A study in patients with epilepsy is helping researchers understand how the brain manages the task of learning a new language while retaining our mother tongue. The study, by neuroscientists at UC San Francisco, sheds light on the age-old question of why it’s so difficult to learn a second language as an adult.
The somewhat surprising results gave the team a window into how the brain navigates the tradeoff between neuroplasticity — the ability to grow new connections between neurons when learning new things — and stability, which allows us to maintain the integrated networks of things we’ve already learned. The findings appear in the Aug. 30 issue of Proceedings of the National Academy of Sciences.
“When learning a new language, our brains are somehow accommodating both of these forces as they’re competing against each other,” said Matt Leonard, PhD, assistant professor of neurological surgery and a member of the UCSF Weill Institute for Neurosciences.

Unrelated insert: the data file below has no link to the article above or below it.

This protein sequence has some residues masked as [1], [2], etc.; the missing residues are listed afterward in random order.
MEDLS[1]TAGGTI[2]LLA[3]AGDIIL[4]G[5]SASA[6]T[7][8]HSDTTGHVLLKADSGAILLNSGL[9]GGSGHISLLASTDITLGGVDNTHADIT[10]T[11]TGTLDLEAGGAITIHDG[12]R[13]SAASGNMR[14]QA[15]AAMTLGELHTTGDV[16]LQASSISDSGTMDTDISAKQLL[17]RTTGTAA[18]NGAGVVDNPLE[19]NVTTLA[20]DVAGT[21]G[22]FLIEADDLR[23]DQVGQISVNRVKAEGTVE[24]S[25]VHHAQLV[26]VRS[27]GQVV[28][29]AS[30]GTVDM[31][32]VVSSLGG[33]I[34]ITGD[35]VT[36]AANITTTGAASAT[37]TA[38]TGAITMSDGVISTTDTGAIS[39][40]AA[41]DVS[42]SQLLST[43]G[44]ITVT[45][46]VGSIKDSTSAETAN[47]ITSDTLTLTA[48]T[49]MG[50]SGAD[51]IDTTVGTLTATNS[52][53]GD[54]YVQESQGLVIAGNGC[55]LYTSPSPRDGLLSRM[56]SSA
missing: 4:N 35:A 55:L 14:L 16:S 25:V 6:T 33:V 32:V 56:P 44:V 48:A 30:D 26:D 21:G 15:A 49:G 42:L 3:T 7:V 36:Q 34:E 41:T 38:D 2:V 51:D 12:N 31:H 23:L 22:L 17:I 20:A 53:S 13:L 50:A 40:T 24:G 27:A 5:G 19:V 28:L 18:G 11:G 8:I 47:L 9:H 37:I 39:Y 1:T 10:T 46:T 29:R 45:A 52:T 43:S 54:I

By using electrodes on the surface of the brain to follow high-resolution neural signals, the team found that clusters of neurons scattered throughout the speech cortex appear to fine-tune themselves as a listener gains familiarity with foreign sounds.
“These are our first insights into what’s changing in the brain between first hearing the sounds of a foreign language and being able to recognize them,” said Leonard, who is a principal investigator on the study.
Read more: University of California San Francisco